The Missing is the story of World War I veteran Sam Simoneaux’s epic search up and down the Mississippi and Ohio rivers for a kidnapped child. Along the way, Sam, an itinerant piano player and steamboat hand, encounters some of the most evil yet compelling characters I can recall from contemporary fiction; fights his way through moccasin-infested swamps; confronts a hideously dark secret from his early childhood; and manages to retain the same basic human decency that has characterized many great American literary figures from Huck Finn to Inman in Cold Mountain. I didn’t think Louisiana’s Tim Gautreaux could ever surpass his own earlier masterwork, The Clearing. He has, though. The Missing probably wouldn’t have softened Dickens’ harsh opinion of outback America, but my, how Mr. D would have loved this story. For two snowy spring days and nights, I carried the book with me everywhere I went.

At least until the last years of his endlessly fascinating and inspiring life, Dr. Samuel Johnson didn’t care for, or understand, America and Americans any better than Charles Dickens did. I’ve often wondered what “Bear” Johnson would have thought of Huckleberry Finn or, say, Lonesome Dove. We’ll never know. This much is certain, however. Jeffrey Meyers’ new biography, Samuel Johnson: The Struggle, is a great literary accomplishment in its own right. Meyers’ book has been widely praised for its fresh, sympathetic exploration of Johnson’s psychic demons. I was equally taken by his account of the Great Cham’s – and here I go again – “Dickensian” youth and young adulthood as a tormented misfit: an unhappy child, college dropout, failed schoolteacher, ineffective bookseller, disappointed suitor, and most of all, struggling Grub Street freelancer. Meyers, who writes wonderfully himself, is marvelous on Johnson’s development as a writer.

“Johnson made writing sound so wretched, so full of mental anguish, that it’s surprising he ever wanted to be an author,” Meyers observes. And yet, aspiring writers of the world – and aren’t all of us clueless scribblers just that – take courage. Go down to your nearest independent bookstore. Locate Samuel Johnson: The Struggle. Read the first section of Chapter Six, “London Observed,” pp. 109-116. (Do not try this in a chain bookstore; you might be arrested for loitering before you’ve had a chance to buy the book.) If I’ve ever read anything better on the art of writing, I don’t know where. My thanks to Samuel Johnson, Jeffrey Meyers, and the independent booksellers of America.

Long-buried sarcophagi, arcane carvings and pictographs, tantalizing historical mysteries from an ancient Assyrian civilization. Wow. Booker Prize winner Barry Unsworth (Sacred Hunger) has all this and much, much more in his latest novel, Land of Marvels. I devoured it in three rapt sittings. This time around, Unsworth has spun a beautifully character-driven tale of a desperate, wildcat archaeologist, on the brink of failure and financial ruin, who unlocks a great secret deep in the heart of what’s now Iraq. Set in 1914, with its themes of German, British, and American imperialism, international intrigue, and willful violence and ignorance stretching back to the beginning of civilization, Land of Marvels is at once an exciting read and a sobering commentary on the past eight years of madness in the region once known as Persia. Unsworth ends his story with a sort of reverse deus ex machina catastrophe that some readers may feel diverts attention from his characters. But his cataclysmic ending has metaphorical implications of its own. One of the central dramatic questions of this fine novel is, what have we frail mortals learned, over the last 5,000 or so years, about the evils of power run amok? Sadly, the short answer to that question may be – nothing.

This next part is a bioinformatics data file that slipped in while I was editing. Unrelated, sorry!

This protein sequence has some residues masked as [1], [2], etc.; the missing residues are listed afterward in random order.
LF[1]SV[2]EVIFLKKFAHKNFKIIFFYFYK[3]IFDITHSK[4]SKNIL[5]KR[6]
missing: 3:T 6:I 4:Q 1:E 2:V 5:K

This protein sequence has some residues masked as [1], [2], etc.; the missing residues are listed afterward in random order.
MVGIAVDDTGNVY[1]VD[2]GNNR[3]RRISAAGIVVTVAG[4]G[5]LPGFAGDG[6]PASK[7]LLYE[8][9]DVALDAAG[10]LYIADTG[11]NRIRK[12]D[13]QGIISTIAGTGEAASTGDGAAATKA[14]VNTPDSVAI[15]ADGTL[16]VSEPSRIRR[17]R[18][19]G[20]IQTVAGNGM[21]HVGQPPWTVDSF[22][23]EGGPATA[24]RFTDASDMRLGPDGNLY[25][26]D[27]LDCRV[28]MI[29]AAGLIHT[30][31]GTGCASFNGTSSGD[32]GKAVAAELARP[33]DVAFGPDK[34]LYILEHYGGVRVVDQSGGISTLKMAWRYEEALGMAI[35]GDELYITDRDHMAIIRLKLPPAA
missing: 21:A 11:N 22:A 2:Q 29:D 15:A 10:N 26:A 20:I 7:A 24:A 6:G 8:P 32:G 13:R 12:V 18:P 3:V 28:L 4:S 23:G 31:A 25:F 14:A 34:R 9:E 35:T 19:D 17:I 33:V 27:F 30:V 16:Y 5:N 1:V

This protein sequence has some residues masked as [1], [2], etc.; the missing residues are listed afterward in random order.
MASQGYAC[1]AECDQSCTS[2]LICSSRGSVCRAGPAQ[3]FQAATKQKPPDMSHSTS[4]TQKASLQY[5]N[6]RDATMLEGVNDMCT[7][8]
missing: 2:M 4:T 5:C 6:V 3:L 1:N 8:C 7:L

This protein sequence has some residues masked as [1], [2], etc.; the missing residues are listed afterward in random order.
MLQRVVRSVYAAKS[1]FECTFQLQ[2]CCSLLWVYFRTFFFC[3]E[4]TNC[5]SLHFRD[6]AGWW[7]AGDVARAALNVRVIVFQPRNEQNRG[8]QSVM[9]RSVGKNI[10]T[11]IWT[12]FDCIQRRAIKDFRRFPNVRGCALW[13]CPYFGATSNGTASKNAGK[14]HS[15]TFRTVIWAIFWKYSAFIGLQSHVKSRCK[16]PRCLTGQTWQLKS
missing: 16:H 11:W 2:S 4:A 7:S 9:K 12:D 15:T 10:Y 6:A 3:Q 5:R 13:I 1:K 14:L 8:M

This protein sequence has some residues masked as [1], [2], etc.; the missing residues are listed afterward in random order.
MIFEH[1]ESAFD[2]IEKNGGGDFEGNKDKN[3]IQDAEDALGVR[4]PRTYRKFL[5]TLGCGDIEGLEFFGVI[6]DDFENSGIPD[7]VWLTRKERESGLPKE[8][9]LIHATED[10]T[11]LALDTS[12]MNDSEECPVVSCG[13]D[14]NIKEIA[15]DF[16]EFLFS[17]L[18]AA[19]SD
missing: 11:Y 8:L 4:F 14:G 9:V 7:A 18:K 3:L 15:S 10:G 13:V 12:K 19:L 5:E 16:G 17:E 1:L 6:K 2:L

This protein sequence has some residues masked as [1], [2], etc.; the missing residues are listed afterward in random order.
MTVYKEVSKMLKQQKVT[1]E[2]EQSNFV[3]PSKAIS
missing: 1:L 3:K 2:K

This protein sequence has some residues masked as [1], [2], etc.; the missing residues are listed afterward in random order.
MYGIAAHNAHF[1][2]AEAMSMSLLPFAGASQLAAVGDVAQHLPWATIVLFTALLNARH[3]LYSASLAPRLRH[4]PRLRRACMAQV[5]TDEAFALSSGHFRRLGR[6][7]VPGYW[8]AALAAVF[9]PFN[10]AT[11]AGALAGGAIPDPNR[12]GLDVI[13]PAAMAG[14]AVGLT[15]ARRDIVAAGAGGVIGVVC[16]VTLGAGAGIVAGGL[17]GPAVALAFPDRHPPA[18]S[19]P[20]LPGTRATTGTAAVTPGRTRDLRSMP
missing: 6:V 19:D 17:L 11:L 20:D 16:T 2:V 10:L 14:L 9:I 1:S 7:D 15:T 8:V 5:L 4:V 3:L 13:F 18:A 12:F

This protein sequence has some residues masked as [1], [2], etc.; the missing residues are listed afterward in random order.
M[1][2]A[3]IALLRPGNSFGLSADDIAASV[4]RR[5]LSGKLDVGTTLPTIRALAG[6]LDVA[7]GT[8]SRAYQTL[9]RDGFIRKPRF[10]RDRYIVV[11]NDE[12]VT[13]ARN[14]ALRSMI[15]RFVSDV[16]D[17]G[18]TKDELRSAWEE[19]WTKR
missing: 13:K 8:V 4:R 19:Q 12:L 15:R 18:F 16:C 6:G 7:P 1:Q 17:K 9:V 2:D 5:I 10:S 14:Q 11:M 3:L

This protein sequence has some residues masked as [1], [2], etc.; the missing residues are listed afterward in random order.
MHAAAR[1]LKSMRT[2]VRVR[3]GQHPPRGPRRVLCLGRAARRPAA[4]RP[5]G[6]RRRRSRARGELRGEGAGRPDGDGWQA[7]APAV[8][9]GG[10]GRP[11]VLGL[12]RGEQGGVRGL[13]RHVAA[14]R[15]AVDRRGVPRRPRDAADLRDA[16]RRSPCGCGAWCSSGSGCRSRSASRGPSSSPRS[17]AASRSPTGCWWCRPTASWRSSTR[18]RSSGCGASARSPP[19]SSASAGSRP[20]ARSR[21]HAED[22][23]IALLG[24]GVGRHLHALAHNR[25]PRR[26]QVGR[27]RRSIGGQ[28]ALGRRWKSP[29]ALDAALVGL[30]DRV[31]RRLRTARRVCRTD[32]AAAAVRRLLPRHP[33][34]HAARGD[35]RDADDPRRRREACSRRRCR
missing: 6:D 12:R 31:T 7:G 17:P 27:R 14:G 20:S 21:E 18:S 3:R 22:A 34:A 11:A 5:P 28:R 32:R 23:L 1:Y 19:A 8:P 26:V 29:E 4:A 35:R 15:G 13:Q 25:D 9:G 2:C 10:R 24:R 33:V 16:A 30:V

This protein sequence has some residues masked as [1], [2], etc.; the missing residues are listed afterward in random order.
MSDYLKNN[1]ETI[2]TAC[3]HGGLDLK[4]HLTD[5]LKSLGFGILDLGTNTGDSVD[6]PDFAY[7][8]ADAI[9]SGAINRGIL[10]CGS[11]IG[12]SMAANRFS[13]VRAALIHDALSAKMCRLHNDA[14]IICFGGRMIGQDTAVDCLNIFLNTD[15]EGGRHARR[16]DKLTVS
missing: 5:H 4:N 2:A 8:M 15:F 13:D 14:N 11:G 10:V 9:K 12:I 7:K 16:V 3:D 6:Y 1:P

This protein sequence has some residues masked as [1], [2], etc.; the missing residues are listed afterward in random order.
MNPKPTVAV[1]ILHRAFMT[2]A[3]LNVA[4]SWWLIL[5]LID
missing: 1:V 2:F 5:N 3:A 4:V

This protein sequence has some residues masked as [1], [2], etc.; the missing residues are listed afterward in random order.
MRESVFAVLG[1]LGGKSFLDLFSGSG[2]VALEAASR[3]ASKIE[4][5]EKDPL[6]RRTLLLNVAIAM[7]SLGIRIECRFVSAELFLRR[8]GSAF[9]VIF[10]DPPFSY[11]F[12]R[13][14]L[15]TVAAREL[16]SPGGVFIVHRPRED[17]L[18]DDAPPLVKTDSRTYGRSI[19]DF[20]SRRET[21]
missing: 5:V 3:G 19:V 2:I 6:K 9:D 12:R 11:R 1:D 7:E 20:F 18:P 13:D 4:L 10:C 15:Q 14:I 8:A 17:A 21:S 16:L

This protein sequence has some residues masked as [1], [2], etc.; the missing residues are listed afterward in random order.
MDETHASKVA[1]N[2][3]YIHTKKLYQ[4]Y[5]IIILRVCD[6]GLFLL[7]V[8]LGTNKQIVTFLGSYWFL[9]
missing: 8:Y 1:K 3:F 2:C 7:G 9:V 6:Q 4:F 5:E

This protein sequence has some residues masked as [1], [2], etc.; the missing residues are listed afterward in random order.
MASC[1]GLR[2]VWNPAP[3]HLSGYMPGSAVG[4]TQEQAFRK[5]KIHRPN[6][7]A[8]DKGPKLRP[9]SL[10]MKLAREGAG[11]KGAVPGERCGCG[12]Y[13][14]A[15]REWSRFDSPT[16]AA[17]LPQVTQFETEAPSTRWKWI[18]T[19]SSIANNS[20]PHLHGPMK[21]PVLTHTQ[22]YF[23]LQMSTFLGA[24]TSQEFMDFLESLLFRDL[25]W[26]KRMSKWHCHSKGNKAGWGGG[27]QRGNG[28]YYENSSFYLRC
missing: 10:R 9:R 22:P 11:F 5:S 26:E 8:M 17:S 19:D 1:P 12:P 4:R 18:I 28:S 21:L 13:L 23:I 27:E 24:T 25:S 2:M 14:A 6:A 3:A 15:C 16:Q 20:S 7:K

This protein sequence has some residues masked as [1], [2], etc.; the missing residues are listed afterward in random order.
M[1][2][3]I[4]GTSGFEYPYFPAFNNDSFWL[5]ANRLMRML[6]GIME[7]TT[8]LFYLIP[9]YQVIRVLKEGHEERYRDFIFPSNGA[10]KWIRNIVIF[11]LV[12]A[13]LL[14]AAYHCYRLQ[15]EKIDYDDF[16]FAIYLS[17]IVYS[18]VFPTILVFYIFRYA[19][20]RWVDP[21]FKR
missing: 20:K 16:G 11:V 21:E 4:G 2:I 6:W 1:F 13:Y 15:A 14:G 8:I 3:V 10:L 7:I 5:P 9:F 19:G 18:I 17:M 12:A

My goodness. Coleridge, Dickens, Dr. Johnson, Barry Unsworth – I seem this month to be drawn to writers British. Paul Micou, the author of eight of the flat-out funniest novels I’ve ever read, was born in San Francisco, graduated from Harvard, and currently lives in France. Some of his most hilarious fiction is set in and near London, where he’s also hung his hat. For starters, if you haven’t read Micou before, I’d recommend Rotten Times and his most recent novel, Confessions of a Map Dealer (2008). Dickens would surely roar over Paul’s feckless conmen, Henry Hart and Darius Saddler, but the writer he most reminds me of, in his exquisite exploration of human foibles and the human heart, is Jane Austen. And then, in Rotten Times, we have the incomparable portrait of the right-wing Governor Peele, from the American South, who is “as fervent a believer in the death penalty as he [is] in the rights of fertilized ova.” Poor Governor Peele. What to do when an unrepentant, multiple murderess who has offed three of her lovers and is due to be executed – becomes pregnant?

Back here in the arctic Northeast Kingdom spring, let it snow, let it snow, on into May and even June. It wouldn’t be the first time. With six more Paul Micou novels to go, and Tim Gautreaux’s The Missing to tell my bibliophile cronies about, I could care less.

Literary Updates from the Northeast Kingdom:

Do check out long-time Kingdom writer Garret Keizer’s brilliantly original, entirely accessible and very funny serious poem, “When the Snake Became a Man,” in the March 30th New Yorker; also his essay “Shine, Perishing Republicans” in the April issue of Harper’s. Garret is currently completing a book on the history and politics of noise. I’ve had a sneak preview. Garret’s forthcoming book is as entertaining as it is readable and timely.